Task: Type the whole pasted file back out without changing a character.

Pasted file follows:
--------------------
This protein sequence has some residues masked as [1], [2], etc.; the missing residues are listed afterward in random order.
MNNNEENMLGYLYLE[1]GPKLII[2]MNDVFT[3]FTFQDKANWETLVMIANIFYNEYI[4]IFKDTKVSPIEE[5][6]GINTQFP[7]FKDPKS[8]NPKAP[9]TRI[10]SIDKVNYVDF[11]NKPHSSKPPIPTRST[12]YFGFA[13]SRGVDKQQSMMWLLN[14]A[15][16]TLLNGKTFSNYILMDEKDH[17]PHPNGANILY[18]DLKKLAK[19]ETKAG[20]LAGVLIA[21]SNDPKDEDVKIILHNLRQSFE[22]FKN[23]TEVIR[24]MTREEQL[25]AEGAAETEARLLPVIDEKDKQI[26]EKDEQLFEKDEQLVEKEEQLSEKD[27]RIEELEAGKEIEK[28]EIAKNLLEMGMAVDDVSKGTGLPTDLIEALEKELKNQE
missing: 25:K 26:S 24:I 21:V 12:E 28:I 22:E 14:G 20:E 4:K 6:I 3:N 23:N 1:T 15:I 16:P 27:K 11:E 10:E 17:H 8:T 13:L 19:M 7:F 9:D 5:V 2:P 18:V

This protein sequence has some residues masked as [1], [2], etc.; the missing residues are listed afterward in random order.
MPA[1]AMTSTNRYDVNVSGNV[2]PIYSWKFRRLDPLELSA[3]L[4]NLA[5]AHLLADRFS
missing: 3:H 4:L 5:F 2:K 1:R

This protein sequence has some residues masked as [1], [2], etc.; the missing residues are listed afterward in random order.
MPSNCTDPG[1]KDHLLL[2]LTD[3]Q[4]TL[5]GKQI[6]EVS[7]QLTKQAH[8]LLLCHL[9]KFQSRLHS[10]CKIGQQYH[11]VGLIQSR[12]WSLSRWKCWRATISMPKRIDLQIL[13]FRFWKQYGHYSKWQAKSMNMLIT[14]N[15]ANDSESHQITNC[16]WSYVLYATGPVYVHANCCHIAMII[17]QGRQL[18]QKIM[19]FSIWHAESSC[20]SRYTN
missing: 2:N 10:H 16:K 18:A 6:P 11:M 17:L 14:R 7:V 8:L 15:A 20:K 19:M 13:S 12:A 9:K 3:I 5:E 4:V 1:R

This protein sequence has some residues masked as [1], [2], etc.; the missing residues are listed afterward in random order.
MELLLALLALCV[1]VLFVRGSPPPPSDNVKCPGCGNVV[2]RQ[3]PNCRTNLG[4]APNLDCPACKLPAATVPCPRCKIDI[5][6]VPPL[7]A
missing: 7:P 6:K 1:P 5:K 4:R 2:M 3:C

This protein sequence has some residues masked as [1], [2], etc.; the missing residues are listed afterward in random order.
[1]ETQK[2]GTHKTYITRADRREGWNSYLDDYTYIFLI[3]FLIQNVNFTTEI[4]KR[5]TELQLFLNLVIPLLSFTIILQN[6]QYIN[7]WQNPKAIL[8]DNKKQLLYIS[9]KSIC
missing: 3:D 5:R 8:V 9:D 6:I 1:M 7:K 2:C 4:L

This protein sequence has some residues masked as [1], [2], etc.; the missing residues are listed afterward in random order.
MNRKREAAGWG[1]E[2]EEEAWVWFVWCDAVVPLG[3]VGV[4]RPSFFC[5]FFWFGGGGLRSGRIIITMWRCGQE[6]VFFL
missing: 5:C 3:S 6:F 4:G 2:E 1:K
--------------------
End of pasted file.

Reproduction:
This protein sequence has some residues masked as [1], [2], etc.; the missing residues are listed afterward in random order.
MNNNEENMLGYLYLE[1]GPKLII[2]MNDVFT[3]FTFQDKANWETLVMIANIFYNEYI[4]IFKDTKVSPIEE[5][6]GINTQFP[7]FKDPKS[8]NPKAP[9]TRI[10]SIDKVNYVDF[11]NKPHSSKPPIPTRST[12]YFGFA[13]SRGVDKQQSMMWLLN[14]A[15][16]TLLNGKTFSNYILMDEKDH[17]PHPNGANILY[18]DLKKLAK[19]ETKAG[20]LAGVLIA[21]SNDPKDEDVKIILHNLRQSFE[22]FKN[23]TEVIR[24]MTREEQL[25]AEGAAETEARLLPVIDEKDKQI[26]EKDEQLFEKDEQLVEKEEQLSEKD[27]RIEELEAGKEIEK[28]EIAKNLLEMGMAVDDVSKGTGLPTDLIEALEKELKNQE
missing: 25:K 26:S 24:I 21:V 12:E 28:I 22:E 14:G 20:E 4:K 6:I 3:N 23:N 1:T 15:I 16:P 27:K 11:E 10:E 17:H 8:T 13:L 19:M 7:F 9:D 5:V 2:P 18:V

This protein sequence has some residues masked as [1], [2], etc.; the missing residues are listed afterward in random order.
MPA[1]AMTSTNRYDVNVSGNV[2]PIYSWKFRRLDPLELSA[3]L[4]NLA[5]AHLLADRFS
missing: 3:H 4:L 5:F 2:K 1:R

This protein sequence has some residues masked as [1], [2], etc.; the missing residues are listed afterward in random order.
MPSNCTDPG[1]KDHLLL[2]LTD[3]Q[4]TL[5]GKQI[6]EVS[7]QLTKQAH[8]LLLCHL[9]KFQSRLHS[10]CKIGQQYH[11]VGLIQSR[12]WSLSRWKCWRATISMPKRIDLQIL[13]FRFWKQYGHYSKWQAKSMNMLIT[14]N[15]ANDSESHQITNC[16]WSYVLYATGPVYVHANCCHIAMII[17]QGRQL[18]QKIM[19]FSIWHAESSC[20]SRYTN
missing: 2:N 10:H 16:K 18:A 6:P 11:M 17:L 14:R 7:V 8:L 15:A 20:K 19:M 13:S 12:A 9:K 3:I 5:E 4:V 1:R

This protein sequence has some residues masked as [1], [2], etc.; the missing residues are listed afterward in random order.
MELLLALLALCV[1]VLFVRGSPPPPSDNVKCPGCGNVV[2]RQ[3]PNCRTNLG[4]APNLDCPACKLPAATVPCPRCKIDI[5][6]VPPL[7]A
missing: 7:P 6:K 1:P 5:K 4:R 2:M 3:C

This protein sequence has some residues masked as [1], [2], etc.; the missing residues are listed afterward in random order.
[1]ETQK[2]GTHKTYITRADRREGWNSYLDDYTYIFLI[3]FLIQNVNFTTEI[4]KR[5]TELQLFLNLVIPLLSFTIILQN[6]QYIN[7]WQNPKAIL[8]DNKKQLLYIS[9]KSIC
missing: 3:D 5:R 8:V 9:D 6:I 1:M 7:K 2:C 4:L

This protein sequence has some residues masked as [1], [2], etc.; the missing residues are listed afterward in random order.
MNRKREAAGWG[1]E[2]EEEAWVWFVWCDAVVPLG[3]VGV[4]RPSFFC[5]FFWFGGGGLRSGRIIITMWRCGQE[6]VFFL
missing: 5:C 3:S 6:F 4:G 2:E 1:K